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 Kamar Nor Aini Bt Kamarul Zaman
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 The Economic Times
 India wants Indonesia, Malaysia to go green for palm oil

28/05/2008 (The Economic Times), Kolkata - Amid the ongoing controversy over expansion in the area for palm oil plantation in Malaysia and Indonesia, allegedly at the cost of destruction of the environment, India wants both countries to take proactive steps to promote production and export of environment-friendly palm oils according to the criteria laid down by the world body Roundtable on Sustainable Palm Oil (RPSO), which works for the promotion of sustainable palm oils.

India’s message in this direction has been conveyed by the country’s leading edible oil industry body Solvent Extractors’ Association of India (SEA) at the World Palm Oil Summit and Exhibition - 2008, held recently in Jakarta. While participating in the summit, SEA has put forward one proposal each in this regard to Indonesia and Malaysia, the world’s two largest palm oil producers.

“Indonesia has been requested to reduce its export duty on RPSO-approved palm oils from the standard rate of 15% while Malaysia has been urged to keep out such oils from its overall export quota for palm oils, which is at present pegged at 1 million tonne per annum,” SEA executive director BV Mehta told ET.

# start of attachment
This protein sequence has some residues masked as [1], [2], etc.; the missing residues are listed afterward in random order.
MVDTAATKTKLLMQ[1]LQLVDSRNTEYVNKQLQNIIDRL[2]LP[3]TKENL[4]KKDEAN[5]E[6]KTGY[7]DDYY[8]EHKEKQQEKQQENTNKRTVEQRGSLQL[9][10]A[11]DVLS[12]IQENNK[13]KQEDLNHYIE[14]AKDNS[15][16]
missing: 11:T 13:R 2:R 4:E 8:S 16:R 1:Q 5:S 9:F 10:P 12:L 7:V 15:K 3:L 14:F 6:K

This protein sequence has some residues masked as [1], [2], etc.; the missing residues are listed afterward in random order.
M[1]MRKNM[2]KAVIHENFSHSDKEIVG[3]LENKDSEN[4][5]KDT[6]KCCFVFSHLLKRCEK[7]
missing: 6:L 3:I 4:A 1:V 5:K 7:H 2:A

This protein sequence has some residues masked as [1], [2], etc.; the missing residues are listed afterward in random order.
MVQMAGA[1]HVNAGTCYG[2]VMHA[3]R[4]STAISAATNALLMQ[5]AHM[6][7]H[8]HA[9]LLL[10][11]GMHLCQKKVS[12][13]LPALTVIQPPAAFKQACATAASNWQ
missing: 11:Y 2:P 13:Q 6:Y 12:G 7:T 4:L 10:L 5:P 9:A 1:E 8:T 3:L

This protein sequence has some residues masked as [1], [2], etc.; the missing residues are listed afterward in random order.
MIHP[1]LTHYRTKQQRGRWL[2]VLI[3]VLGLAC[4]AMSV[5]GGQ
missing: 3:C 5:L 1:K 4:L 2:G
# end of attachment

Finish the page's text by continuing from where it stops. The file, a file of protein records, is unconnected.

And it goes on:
India is interested in increase in the supply of sustainable palm oils for its own sake, said Mr Mehta. As the country largely depends on imports of palm oils from Indonesia and Malaysia to meet half of its domestic demand for cooking oil, in all fairness it does not want to see any dip in palm oil production even as there have been concerns raised by some environmentalists, who allege that following expansion of palm oil plantations, the habitat of the orangutan in Indonesia and Malaysia is getting wiped out, threatening extinction of the species.

SEA has indicated at the summit that riding on a 4% growth in edible oil consumption, India’s total demand for edible oils is expected to increase from the current level of 13 million tonne (mt) to 15.6 mt in 2010 and further to 21 mt by 2015. But if the per capita consumption growth turns out to be higher at 5% or 6%, demand will be much higher - 23 mt by 2010 and 25 mt by 2015.

In that case, the country’s edible oil imports may climb 38% by 2010, straining supplies, as rising incomes among the nation’s middle class consumers stoke demand for fried food. Eventually, edible oils imports may shoot up to at least 6.5 mt, up from 5.6 mt in 2007-08, according to SEA.

In the 2007-08 oil year (November-October), total edible oil imports are estimated to rise above 5 mt from 4.7 mt in the previous year. Though the difference in the landing prices between crude palm oil and crude soyabean oil has now reduced to $205 per tonne, it is still on the higher side. “Due to this, imports of palm oil are expected to rise in the coming months, which may finally touch 4 mt by the end of the current oil year,” said Mr Mehta.

Malaysian Palm Oil Board ( MPOB ) Lot 6, SS6, Jalan Perbandaran, 47301 Kelana Jaya, Selangor Darul Ehsan, MALAYSIA.
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